Erica Williams

WASHINGTON (WOMENSENEWS)–Represented by her lawyer, Ellen Mendelsohn asked the U.S. Supreme Court Monday to ease the burden of proof for victims of age discrimination by allowing the "me too" evidence of other workers with similar complaints.

But in the oral arguments Monday the justices did little to raise Mendelsohn’s hopes.

Chief Justice John Roberts and other justices suggested that allowing "me too" evidence could glut the court system with a preponderance of testimony.

"We’ll have trials that last 1,000 years," warned Justice Stephen Breyer.

Mendelsohn, a former midlevel manager at a Sprint subsidiary in Kansas City, Mo., lost her job in 2002 at age 51, when she was the oldest manager in her unit. She sued, alleging unfair treatment because of her age, and sought to bring evidence from fellow employees with similar complaints. Sprint argued that testimony from other witnesses would be irrelevant because it involved supervisors who were not involved in Mendelsohn’s suit.

A district judge refused to admit the "me too" evidence, but an appellate court judge disagreed and ordered a new trial. Sprint appealed to the Supreme Court, which agreed to hear the case last June so it could provide guidance on the issue to lower courts.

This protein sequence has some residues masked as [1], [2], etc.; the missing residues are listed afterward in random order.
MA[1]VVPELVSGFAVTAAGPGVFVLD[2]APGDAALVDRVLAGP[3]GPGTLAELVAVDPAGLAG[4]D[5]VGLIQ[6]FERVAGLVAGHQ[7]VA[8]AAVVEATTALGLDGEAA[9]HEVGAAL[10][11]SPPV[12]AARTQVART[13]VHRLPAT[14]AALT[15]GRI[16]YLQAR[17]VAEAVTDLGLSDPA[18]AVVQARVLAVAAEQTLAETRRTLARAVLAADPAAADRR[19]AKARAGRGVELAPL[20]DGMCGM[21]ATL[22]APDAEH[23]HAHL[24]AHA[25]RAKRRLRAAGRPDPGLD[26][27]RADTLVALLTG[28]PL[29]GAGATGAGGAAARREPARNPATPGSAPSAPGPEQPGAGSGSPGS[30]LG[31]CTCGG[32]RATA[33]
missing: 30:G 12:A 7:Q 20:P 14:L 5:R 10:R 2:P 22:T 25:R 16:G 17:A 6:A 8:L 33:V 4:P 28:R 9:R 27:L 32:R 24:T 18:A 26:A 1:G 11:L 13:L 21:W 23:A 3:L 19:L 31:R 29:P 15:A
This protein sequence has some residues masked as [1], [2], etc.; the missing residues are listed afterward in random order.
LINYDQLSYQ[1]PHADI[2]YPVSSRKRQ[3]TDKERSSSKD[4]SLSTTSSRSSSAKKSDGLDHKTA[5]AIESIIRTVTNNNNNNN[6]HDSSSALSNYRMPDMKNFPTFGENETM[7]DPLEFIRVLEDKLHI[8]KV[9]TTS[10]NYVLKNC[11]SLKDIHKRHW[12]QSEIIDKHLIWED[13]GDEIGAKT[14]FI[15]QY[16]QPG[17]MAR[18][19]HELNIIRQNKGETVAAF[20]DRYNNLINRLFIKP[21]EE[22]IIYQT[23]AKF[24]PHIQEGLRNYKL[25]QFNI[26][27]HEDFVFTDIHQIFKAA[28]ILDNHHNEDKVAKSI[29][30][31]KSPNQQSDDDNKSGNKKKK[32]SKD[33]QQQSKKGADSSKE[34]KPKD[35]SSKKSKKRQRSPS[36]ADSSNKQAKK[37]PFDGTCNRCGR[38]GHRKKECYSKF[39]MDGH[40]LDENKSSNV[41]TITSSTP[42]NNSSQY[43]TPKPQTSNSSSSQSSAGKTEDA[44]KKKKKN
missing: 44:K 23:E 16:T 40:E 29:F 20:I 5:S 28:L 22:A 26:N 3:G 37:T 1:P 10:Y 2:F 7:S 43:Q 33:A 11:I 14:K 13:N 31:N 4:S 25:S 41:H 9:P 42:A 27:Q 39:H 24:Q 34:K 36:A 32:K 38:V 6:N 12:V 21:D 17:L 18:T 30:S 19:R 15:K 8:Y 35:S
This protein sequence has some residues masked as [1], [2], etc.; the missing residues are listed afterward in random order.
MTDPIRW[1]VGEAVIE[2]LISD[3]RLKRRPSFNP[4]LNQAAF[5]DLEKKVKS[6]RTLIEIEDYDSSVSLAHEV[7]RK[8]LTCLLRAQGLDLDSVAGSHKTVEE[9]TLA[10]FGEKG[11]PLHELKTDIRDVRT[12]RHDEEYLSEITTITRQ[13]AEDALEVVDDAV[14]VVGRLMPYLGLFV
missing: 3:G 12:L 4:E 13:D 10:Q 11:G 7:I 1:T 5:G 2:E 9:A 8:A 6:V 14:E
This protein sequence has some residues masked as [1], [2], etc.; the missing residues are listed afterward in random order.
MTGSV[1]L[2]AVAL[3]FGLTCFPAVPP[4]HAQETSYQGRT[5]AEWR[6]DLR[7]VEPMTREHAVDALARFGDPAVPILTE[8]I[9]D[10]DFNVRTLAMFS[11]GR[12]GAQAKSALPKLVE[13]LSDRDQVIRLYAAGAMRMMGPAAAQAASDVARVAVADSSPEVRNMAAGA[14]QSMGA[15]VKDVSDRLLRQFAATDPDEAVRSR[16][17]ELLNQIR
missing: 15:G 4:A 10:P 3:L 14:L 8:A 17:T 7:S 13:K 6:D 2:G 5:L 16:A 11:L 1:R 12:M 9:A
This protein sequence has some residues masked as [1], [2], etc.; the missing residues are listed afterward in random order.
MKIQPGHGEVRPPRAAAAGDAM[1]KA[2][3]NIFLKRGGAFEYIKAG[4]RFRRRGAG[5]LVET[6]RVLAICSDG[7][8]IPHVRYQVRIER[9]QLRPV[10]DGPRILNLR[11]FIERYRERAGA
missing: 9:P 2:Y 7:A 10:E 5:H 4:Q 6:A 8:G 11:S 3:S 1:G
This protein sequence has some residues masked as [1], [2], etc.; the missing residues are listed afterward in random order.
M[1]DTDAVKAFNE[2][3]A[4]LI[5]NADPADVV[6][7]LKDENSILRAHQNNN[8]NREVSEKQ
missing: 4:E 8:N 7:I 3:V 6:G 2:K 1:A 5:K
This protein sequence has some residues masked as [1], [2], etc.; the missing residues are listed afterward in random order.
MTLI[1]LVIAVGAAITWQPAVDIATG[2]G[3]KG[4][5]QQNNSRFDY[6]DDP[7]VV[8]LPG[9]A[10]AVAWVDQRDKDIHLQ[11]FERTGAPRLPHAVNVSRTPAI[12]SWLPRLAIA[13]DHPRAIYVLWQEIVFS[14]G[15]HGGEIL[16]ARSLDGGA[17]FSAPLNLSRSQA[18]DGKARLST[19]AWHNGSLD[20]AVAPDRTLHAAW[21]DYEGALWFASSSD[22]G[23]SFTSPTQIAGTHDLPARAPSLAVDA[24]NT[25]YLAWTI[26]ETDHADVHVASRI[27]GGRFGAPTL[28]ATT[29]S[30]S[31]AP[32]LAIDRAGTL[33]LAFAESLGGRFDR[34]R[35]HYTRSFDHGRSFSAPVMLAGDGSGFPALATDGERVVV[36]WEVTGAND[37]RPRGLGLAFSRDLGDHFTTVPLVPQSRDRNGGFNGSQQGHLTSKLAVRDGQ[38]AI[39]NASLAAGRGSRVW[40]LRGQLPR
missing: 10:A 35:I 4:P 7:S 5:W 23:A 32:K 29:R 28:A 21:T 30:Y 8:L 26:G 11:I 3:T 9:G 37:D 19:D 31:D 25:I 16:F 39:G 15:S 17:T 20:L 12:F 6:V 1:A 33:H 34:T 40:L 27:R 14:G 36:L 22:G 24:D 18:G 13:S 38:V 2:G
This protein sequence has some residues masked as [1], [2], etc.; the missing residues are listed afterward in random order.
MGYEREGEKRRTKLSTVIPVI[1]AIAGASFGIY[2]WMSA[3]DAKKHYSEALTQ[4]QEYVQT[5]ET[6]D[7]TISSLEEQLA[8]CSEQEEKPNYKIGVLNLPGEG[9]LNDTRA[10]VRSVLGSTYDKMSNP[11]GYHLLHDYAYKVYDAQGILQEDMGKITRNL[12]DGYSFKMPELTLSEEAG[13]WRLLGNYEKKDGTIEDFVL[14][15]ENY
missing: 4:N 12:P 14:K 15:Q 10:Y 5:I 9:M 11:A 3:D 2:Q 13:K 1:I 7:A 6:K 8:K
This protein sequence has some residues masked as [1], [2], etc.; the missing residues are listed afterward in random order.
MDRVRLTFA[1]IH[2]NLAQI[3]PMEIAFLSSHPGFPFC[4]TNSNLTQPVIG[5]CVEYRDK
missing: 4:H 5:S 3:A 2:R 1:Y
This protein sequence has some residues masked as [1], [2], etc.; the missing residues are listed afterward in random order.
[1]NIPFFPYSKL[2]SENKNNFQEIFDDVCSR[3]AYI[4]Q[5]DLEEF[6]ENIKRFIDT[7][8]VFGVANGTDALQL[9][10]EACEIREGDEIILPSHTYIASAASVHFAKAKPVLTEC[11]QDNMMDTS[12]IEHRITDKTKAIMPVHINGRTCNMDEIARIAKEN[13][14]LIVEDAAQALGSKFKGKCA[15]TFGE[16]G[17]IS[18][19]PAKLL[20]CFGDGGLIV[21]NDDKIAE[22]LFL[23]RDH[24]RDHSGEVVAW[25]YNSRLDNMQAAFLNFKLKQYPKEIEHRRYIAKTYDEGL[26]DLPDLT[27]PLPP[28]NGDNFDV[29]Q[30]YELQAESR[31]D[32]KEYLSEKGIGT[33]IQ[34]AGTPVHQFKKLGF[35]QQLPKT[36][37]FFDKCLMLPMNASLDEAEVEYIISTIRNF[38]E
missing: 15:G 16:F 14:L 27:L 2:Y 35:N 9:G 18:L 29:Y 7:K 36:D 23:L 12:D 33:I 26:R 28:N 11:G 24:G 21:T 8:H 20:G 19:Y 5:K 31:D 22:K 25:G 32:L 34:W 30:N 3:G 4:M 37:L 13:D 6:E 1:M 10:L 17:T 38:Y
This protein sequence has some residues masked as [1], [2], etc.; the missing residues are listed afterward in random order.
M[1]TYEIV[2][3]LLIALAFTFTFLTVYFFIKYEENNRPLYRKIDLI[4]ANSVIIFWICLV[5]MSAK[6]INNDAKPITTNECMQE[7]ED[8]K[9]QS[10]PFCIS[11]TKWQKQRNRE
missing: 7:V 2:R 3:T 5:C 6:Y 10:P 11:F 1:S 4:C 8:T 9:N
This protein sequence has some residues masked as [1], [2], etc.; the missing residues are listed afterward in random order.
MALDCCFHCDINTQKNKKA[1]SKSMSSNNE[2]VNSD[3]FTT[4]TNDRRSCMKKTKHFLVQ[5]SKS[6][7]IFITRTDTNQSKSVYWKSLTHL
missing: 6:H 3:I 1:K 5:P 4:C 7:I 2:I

More Men File Complaints

Age discrimination is certainly not only a women’s rights concern.

In a book published in 2001 on the topic, "Age Discrimination in the American Workplace: Old at a Young Age," Raymond Gregory, a retired attorney who specialized in the issue in his New York practice, writes that nearly two-thirds of all age-discrimination cases in 1997 were brought by men.

But even though women may file fewer complaints, Gregory says women start complaining of discrimination at younger ages.

Loss of employment, meanwhile, can be harder on women, says Erica Williams, study director at the Institute for Women’s Policy Research, a think tank in Washington, D.C.

The combination of women earning less throughout their lifetimes, having less in the way of pensions or retirement accounts and having a longer life expectancy means that women in older age are more likely to be poor or disabled, to live alone, to rely on a single income or to depend on public service programs, says Williams.

Important Implications for Women

"All of that has important implications for older women who are trying to secure some employment in their retirement-age years," Williams said. "If they’re also facing age discrimination, they may not be able to get a job to help them supplement Social Security benefits or what little retirement income they have."

Women begin to report age discrimination at age 40, a full decade before men begin to complain about it, Gregory said in an interview. And women are filing complaints in greater numbers as they pick up parity in the workplace.

Anti-ageism activists say both sexes battle the perception that midlife and older people are less productive and less able to keep up with technological advances in the workplace than younger workers.